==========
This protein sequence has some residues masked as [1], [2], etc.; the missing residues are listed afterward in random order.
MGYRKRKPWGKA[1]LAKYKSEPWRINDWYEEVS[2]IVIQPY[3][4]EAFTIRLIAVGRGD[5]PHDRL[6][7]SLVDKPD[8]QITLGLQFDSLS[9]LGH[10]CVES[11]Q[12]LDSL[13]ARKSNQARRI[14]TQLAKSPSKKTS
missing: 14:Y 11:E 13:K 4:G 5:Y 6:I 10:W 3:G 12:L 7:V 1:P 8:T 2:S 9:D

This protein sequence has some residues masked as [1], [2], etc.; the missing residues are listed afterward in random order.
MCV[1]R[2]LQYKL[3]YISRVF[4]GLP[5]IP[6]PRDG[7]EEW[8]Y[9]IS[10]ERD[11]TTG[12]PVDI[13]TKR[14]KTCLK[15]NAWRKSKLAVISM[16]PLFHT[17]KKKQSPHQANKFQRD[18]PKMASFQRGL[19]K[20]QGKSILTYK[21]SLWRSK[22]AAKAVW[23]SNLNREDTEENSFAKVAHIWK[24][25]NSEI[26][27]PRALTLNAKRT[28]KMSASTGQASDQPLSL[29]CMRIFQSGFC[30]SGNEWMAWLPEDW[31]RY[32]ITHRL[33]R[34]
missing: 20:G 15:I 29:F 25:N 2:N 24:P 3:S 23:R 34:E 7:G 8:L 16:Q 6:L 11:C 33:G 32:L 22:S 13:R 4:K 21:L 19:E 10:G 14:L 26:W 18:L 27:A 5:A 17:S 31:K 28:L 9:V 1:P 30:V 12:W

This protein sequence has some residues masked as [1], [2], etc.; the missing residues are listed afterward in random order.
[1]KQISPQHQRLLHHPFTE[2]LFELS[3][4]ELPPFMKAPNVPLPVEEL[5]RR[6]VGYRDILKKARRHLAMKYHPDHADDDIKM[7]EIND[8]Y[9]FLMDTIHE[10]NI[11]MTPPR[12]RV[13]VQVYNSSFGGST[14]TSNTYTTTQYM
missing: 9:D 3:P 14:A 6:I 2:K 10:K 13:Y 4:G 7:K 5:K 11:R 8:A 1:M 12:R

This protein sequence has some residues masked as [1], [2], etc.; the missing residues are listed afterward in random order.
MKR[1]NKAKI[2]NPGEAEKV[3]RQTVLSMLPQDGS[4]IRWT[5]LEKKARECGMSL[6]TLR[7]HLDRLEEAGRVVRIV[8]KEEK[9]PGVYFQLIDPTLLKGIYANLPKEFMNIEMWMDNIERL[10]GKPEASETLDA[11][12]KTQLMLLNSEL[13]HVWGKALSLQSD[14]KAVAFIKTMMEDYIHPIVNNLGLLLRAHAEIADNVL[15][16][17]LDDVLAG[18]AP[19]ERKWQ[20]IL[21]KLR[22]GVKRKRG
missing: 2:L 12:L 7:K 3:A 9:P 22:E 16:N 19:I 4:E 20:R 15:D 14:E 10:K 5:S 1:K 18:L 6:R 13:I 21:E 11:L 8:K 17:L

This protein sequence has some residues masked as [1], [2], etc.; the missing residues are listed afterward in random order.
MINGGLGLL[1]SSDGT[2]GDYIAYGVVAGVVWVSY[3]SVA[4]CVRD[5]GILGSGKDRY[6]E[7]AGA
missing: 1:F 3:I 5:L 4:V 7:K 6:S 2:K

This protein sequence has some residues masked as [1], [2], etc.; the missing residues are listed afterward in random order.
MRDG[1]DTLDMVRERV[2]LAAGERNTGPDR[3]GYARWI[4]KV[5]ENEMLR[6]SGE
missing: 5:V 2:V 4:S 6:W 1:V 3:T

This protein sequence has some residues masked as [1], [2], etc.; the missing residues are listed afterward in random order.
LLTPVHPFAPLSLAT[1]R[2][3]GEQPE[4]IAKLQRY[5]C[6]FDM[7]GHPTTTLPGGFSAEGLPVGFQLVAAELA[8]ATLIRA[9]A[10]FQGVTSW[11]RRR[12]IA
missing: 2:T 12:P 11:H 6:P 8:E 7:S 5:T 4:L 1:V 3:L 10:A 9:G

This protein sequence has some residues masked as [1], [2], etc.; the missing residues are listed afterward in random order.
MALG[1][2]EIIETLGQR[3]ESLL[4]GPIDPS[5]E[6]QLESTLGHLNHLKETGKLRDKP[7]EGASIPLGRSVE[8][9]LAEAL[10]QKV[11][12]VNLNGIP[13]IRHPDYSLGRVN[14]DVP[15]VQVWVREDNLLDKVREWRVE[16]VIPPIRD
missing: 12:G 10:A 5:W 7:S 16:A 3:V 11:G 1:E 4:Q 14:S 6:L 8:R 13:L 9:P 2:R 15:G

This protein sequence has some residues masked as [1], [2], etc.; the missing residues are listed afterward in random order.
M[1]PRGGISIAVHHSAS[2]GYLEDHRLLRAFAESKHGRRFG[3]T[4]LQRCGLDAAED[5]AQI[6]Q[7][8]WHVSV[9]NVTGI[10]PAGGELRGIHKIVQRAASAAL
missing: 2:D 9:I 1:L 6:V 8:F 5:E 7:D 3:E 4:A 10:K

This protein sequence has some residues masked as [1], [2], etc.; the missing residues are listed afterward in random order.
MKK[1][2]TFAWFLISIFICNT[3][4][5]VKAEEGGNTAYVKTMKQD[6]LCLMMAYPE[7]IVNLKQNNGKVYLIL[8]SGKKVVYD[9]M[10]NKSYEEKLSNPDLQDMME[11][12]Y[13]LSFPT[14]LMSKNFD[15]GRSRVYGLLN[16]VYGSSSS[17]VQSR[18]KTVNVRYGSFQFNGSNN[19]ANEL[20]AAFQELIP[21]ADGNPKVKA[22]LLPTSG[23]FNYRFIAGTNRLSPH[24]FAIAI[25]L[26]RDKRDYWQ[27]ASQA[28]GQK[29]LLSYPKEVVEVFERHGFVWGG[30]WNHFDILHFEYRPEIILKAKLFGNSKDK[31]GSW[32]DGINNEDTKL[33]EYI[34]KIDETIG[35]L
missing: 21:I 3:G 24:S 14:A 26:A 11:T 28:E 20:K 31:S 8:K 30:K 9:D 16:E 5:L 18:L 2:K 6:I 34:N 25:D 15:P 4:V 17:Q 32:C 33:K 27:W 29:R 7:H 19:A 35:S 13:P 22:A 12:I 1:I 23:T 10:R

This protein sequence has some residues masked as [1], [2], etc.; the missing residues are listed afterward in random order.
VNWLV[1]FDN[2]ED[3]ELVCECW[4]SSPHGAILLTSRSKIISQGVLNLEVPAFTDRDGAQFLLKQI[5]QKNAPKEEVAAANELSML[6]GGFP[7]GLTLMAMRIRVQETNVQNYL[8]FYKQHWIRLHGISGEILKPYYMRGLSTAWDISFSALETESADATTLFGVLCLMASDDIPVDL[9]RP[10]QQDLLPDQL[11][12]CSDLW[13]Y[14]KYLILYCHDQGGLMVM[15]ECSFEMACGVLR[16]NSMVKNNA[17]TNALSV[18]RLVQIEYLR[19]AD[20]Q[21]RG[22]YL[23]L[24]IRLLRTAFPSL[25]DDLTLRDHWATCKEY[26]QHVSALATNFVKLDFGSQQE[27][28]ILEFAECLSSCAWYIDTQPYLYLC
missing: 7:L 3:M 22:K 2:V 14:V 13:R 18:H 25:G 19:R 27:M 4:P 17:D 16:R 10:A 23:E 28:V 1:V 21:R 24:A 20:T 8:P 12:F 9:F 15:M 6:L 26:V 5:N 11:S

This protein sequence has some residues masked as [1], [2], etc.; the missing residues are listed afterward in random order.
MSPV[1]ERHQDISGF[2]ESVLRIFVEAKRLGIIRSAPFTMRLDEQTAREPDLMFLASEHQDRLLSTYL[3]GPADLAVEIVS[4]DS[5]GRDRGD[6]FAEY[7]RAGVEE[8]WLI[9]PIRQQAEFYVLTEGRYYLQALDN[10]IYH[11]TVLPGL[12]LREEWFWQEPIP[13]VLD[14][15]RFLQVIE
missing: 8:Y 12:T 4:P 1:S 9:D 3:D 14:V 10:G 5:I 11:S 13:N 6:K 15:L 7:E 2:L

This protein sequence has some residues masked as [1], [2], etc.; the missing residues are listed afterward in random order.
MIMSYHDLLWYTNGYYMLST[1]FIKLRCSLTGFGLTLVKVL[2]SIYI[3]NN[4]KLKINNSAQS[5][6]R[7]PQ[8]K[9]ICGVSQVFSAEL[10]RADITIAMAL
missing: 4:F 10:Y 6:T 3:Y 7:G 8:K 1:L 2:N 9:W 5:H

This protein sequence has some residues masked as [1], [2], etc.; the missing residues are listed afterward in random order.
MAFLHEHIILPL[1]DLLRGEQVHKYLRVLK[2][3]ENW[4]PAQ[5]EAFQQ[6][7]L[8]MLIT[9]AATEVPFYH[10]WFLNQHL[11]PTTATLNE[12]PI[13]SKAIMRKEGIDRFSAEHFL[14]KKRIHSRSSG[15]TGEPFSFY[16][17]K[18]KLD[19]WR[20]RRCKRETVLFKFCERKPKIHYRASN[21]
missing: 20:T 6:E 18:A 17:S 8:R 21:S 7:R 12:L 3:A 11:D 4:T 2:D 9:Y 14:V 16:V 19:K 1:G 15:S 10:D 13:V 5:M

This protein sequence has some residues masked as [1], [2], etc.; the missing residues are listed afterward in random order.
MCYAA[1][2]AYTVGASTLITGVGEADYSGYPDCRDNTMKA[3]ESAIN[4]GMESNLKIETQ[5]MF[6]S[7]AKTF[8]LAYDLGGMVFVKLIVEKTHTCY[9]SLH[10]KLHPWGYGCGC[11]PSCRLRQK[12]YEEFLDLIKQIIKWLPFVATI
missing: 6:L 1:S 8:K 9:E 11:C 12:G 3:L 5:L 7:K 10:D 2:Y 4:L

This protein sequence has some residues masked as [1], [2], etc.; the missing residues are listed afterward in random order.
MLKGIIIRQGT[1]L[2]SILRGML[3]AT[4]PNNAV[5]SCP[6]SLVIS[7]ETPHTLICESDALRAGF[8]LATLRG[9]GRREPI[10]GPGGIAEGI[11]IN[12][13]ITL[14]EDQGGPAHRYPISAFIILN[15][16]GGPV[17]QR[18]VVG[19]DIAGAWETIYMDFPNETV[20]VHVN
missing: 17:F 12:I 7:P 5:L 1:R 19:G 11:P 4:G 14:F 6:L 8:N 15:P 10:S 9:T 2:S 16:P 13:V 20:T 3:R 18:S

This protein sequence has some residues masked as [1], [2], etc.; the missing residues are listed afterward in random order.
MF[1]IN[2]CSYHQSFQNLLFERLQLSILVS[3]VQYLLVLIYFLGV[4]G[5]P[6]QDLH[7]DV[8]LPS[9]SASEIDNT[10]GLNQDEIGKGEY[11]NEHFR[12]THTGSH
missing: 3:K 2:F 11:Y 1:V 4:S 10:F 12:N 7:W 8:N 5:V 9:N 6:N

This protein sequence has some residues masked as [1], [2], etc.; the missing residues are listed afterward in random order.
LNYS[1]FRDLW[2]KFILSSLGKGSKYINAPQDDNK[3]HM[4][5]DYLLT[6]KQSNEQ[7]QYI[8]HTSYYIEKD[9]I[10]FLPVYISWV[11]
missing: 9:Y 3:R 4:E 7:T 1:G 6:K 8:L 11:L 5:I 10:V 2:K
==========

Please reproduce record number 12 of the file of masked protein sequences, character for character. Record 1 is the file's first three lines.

This protein sequence has some residues masked as [1], [2], etc.; the missing residues are listed afterward in random order.
MSPV[1]ERHQDISGF[2]ESVLRIFVEAKRLGIIRSAPFTMRLDEQTAREPDLMFLASEHQDRLLSTYL[3]GPADLAVEIVS[4]DS[5]GRDRGD[6]FAEY[7]RAGVEE[8]WLI[9]PIRQQAEFYVLTEGRYYLQALDN[10]IYH[11]TVLPGL[12]LREEWFWQEPIP[13]VLD[14][15]RFLQVIE
missing: 8:Y 12:T 4:P 1:S 9:D 3:D 14:V 10:G 5:I 11:S 13:N 6:K 15:L 7:E 2:L